The NSW BLF also applied the tactic to other causes and concerns, for example the expulsion of a gay student from Macquarie University, the demolition of houses occupied by indigenous Australians in the Redfern suburb of inner-city Sydney, and the right of two women academics to teach a women’s studies course. In each case, the campaigns were won. More broadly still, the BLF campaigned against apartheid South Africa and the war in Vietnam. As union secretary of the NSW branch during this period, Mundey is now typically remembered as the brainchild of this movement, even earning him a speaking slot at the United Nations Conference on the Built Environment, but it reflected much wider changes occurring both within the Australian left and among rank and file union members.

The Australian Green Bans: When Construction Workers Went on Strike for the Environment

By Steve Morse - Labor Notes - July 28, 2020

Imagine a building trades union that broke new ground in the 1970s in its support for environmentalism, community preservation, and women, and in its opposition to racism, even as it fought hard for all its members. Imagine a union that determined what got built, based on community interests rather than profit and greed.

From 1971 to 1974, the New South Wales Builders Labourers’ Federation (NSWBLF) conducted 53 strikes. The strikers’ demands were to preserve parkland and green space, to protect the country’s architectural heritage, and to protect working-class and other neighborhoods from destruction.

The “Green Bans” were the first environmental strikes by workers; almost a half-century later, they remain the largest and best example.

Union leader Jack Mundey, who died on May 10, was mourned in Australia by labor militants, environmentalists, and preservationists. The movement he led is credited with saving Sydney—the country’s biggest city, where 42 of these strikes took place—by preserving its housing for working-class and other residents, its character, its open space, and its livability.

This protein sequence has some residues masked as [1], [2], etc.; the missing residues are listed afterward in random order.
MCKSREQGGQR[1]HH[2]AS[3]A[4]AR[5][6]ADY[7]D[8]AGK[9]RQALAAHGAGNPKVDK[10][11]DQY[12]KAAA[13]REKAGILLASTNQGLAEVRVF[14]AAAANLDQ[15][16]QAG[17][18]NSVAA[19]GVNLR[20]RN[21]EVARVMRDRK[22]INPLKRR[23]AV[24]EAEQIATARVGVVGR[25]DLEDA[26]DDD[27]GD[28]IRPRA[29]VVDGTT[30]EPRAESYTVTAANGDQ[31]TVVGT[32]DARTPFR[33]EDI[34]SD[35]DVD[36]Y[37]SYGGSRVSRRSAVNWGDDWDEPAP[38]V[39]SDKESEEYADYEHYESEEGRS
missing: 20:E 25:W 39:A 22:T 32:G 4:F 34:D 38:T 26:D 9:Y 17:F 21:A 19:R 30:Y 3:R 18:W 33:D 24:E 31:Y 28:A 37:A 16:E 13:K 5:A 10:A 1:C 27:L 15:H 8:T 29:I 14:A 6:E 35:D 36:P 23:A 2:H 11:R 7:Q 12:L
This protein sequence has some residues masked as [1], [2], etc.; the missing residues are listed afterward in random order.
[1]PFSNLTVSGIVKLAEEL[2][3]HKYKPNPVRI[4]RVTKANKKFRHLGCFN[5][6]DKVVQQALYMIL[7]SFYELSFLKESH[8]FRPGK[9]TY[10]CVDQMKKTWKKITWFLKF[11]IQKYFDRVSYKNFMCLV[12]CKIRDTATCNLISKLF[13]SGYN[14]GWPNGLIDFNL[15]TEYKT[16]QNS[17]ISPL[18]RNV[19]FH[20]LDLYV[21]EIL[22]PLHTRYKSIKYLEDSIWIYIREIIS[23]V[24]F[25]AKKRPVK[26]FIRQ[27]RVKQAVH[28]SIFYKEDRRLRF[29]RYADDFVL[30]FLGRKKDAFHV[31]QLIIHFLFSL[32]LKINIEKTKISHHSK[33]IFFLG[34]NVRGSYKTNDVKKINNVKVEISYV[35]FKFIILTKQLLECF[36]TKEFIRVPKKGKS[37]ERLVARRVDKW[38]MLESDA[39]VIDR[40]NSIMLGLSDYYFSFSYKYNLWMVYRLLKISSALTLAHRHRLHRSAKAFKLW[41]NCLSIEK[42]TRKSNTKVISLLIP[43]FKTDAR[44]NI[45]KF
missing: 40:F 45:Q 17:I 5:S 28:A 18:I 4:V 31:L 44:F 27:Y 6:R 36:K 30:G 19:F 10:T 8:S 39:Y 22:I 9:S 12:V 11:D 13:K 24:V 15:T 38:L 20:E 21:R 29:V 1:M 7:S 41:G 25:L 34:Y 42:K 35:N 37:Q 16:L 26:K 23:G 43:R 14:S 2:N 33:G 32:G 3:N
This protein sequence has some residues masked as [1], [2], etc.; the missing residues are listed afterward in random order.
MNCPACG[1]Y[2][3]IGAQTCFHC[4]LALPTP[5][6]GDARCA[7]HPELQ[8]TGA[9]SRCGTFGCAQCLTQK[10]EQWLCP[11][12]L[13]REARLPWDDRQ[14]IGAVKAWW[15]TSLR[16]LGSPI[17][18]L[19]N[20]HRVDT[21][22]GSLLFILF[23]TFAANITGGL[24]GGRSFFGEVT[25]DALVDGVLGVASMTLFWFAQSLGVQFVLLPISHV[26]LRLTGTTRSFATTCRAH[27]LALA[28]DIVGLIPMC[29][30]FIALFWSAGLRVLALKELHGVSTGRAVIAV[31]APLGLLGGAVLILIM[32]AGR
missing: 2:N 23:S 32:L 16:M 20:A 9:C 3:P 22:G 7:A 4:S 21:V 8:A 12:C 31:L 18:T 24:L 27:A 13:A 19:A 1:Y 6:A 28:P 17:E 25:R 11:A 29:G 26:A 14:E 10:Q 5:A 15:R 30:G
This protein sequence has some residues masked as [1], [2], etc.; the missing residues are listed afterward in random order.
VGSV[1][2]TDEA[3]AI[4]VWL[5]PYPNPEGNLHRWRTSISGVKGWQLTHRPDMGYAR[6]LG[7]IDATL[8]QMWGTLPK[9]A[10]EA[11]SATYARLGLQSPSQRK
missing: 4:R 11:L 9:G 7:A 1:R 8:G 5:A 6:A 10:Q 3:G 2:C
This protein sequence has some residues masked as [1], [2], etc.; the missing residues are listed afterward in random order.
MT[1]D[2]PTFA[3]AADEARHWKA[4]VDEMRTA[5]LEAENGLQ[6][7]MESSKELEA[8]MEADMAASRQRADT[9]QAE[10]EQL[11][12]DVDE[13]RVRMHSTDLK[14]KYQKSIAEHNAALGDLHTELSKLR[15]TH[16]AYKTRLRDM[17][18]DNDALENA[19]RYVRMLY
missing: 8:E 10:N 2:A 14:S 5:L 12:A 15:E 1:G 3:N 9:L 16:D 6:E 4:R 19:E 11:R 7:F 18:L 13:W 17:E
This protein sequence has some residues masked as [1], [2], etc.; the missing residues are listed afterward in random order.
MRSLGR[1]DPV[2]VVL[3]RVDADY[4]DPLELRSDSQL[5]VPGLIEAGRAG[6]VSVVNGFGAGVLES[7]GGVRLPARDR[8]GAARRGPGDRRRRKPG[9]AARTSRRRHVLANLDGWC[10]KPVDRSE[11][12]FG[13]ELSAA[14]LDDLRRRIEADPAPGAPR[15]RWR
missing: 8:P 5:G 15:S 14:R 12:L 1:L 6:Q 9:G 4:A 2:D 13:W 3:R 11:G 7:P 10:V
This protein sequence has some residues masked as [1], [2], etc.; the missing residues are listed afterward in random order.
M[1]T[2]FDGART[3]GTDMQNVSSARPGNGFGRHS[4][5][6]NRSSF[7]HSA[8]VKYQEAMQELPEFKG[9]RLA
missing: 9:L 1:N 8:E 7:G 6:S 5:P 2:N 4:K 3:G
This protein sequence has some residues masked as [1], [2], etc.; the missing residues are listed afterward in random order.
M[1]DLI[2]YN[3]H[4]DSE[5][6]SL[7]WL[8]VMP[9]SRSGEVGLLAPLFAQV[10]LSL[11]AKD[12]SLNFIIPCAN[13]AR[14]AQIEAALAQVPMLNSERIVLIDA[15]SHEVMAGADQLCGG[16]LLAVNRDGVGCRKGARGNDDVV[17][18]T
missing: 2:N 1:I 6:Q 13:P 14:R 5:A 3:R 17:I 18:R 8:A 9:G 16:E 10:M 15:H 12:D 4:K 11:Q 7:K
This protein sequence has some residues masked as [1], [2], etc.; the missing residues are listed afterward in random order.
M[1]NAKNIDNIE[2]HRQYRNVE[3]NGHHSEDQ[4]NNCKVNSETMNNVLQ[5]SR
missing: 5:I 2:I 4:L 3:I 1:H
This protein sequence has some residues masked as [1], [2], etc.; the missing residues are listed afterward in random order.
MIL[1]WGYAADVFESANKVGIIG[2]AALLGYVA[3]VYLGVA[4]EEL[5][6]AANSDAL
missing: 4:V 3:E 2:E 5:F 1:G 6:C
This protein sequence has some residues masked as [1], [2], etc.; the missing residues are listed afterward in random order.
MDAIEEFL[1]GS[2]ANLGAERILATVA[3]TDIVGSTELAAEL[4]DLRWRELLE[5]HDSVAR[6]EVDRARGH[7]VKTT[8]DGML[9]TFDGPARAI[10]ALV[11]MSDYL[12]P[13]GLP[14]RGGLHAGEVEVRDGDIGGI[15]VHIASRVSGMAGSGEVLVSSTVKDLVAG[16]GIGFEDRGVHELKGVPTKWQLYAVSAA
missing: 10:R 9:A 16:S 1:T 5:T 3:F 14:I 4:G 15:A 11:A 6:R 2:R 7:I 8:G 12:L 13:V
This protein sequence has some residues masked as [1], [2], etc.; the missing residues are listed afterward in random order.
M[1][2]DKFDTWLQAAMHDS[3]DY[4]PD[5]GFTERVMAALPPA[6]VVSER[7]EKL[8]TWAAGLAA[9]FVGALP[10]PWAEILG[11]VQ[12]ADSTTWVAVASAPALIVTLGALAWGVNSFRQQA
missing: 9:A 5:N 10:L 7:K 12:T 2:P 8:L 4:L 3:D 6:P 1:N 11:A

No corporate U.S. medium mentioned Jack’s death (or his life); both Mundey and the Green Bans are almost unknown here. But the Green Bans deserve to be well known, because alliances among labor, indigenous communities, communities of color, and environmentalists (such as under the umbrella of the Green New Deal) are crucial to our future.

BUILD IT NOW?

The NSWBLF’s approach was profoundly different from the approach of building trades unions in the U.S. at that time (and now).

In 1975, as I was installing ductwork in San Francisco on my first high-rise job, many co-workers walked out. Their demand was to move forward the Yerba Buena project in the SoMa District.

The delay was because of community demands, including the relocation of the working-class residents who were living in the single-room occupancy hotels that would be demolished. The building trades unions (along with big business and the city’s political class) were saying “Build it now,” even though retired union members were among those who would be thrown under the bus.

Moreover, the project would eliminate shops full of unionized blue-collar jobs, to be replaced by office buildings full of non-union jobs. I didn’t join the walkout.

DETERMINING WHAT TO BUILD

If the U.S. unions’ demand was “Build it now,” here’s how Mundey as secretary of the NSWBLF in 1972 saw it:

“Yes, we want to build. However, we prefer to build urgently-required hospitals, schools, other public utilities, high-quality flats, units and houses, provided they are designed with adequate concern for the environment, than to build ugly unimaginative architecturally-bankrupt blocks of concrete and glass offices...